My mother listened to Johnny Cash, Glen Campbell and Tennessee Ernie Ford, but I didn’t get into country music until I was much older. My older brother was listening to the Beatles, the Rolling Stones and Jimi Hendrix. I remember him listening endlessly to ‘Iron Man’ by Black Sabbath. That song was released in 1971. I also remember him listening to rock music on an FM radio station in his room every night, and if he was in a good mood, he’d let his kid sister listen, too.
Music was a constant at our house. What’s that cheesy slogan? Cotton is the fabric of our lives? Well, music is the fabric of mine.
Although I listened to music all the time growing up, we really didn’t see any of it live. My mother didn’t care for crowds and socializing wasn’t really her thing. We didn’t do concerts in the park or music at festivals. My family preferred their music on the radio or the record player.
One day my cousin and I decided to try our first live concert. I couldn’t recall exactly how old we were, but an online search shows the concert tour we were interested in took place in 1975. I was 16 and my cousin was 15. What my (naive) parents were thinking at the time, I have no idea.
At 16, I was quiet and shy and not at all worldly. In plain words, I had no fucking clue.
As big fans of Rod Stewart, we decided to go see his tour with the Faces (his band) when he played the Rochester War Memorial (now the Blue Cross Arena). Blue Oyster Cult was the opening act.
My parents drove us downtown and turned around and went home. Innocently, we walked into the arena, excited to see our first show. We’d seen all kinds of concerts on television. They looked like a lot of fun.
We had seats right down on the floor. We were only a few rows back from the stage. We were so excited. We took our seats, and people began to settle in around us.
Everything was going great until the lights went down for the start of the show. A tremendous rumble almost like thunder began. The seats were hooked together in groups of twos or threes. Unfortunately, mine was not fastened to my cousin’s. The man on my other side leaned towards me and yelled, “Pick up your seat and run!”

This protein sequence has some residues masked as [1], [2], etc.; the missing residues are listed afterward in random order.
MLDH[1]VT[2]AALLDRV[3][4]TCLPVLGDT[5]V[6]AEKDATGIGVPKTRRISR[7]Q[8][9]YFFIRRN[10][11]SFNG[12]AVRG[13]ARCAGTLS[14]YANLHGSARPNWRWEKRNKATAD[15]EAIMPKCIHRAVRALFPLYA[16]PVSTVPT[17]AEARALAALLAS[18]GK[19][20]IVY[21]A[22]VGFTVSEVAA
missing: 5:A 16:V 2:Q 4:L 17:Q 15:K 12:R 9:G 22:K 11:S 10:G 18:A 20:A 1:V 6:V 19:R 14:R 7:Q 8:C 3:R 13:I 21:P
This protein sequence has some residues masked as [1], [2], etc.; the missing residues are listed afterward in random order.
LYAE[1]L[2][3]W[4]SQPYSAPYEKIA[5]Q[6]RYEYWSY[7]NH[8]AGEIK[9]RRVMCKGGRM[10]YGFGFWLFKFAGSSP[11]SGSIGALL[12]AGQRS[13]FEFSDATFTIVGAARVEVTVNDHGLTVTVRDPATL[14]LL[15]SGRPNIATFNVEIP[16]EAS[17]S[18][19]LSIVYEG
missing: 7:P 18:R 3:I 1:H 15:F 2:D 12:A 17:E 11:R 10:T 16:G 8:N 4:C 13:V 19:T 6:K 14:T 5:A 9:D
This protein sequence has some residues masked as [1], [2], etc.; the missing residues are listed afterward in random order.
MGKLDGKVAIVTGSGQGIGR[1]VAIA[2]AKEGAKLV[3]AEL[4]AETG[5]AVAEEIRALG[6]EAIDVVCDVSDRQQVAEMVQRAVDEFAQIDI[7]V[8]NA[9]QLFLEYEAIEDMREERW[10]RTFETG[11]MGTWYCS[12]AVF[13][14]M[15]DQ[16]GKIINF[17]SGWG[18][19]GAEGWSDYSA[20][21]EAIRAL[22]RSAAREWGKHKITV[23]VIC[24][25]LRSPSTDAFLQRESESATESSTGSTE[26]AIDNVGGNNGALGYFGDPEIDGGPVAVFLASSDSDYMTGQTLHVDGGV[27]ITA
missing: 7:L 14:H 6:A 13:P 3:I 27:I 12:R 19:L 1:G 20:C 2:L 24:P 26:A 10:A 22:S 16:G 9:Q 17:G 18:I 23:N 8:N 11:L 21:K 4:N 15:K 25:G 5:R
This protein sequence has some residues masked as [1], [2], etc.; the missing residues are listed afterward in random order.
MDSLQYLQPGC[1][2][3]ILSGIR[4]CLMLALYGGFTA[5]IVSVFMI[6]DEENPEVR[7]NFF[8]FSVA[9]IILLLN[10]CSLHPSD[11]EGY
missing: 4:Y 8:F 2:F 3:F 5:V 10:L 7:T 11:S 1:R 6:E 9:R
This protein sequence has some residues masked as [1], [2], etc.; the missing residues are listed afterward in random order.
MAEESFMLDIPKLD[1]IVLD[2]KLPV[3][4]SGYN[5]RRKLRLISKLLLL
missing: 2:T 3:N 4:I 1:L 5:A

Terrified, I asked what was happening. The rumbling roar was the people in the nosebleed seats rushing down towards the stage. They were going to run in and stand in front of us. Not knowing what else to do, I did as he told me. I almost lost my cousin in the rush, but she managed to stay close to me.
No longer comfortable or relaxed, we looked up in real fear and confusion as Blue Oyster Cult took the stage. They opened with their big hit, ‘Don’t Fear the Reaper’. To this day, I think they’re singing ‘don’t fear the reefer’ because as soon as the music began, that thick, sickening, sweet smell filled the air.
Up to that point, I’d lived a pretty sheltered life. I was as straight-laced as they came. I’m 59 today. I fess up. I’ve never tried weed. I had the opportunity. My brother offered it to me, at his house, just the two of us there. I was too scared to try it. He smoked it all the time. I wasn’t interested. I’m still not. I’ve smoked cigarettes. I never had the desire to try pot.
My cousin and I looked at each other. The scary crowd, the loud music we didn’t like, the grass in the air… This wasn’t what we’d signed up for. We got the hell out of Dodge!
We walked back down the street to the White Tower restaurant. (This was well before cell phones). We called my parents who had just gotten home and made them come back and pick us up! So much for our first concert.
I can look back and laugh at this disaster now, but we were in tears when it happened. Of course, I’ve since been to many concerts, and I’ve seen and done things that would have shocked my 16 year old self.
Thank God we had the nerve to try again. We opted for something very close to a “boy” band the next go-round. We went to see Gilbert O’Sullivan at a smaller venue, and we had a great time. Then we waited several years and grew up a whole hell of a lot more before we tried anything riskier. We never did see Rod Stewart (or God forbid, Blue Oyster Cult!). I still fear the reefer.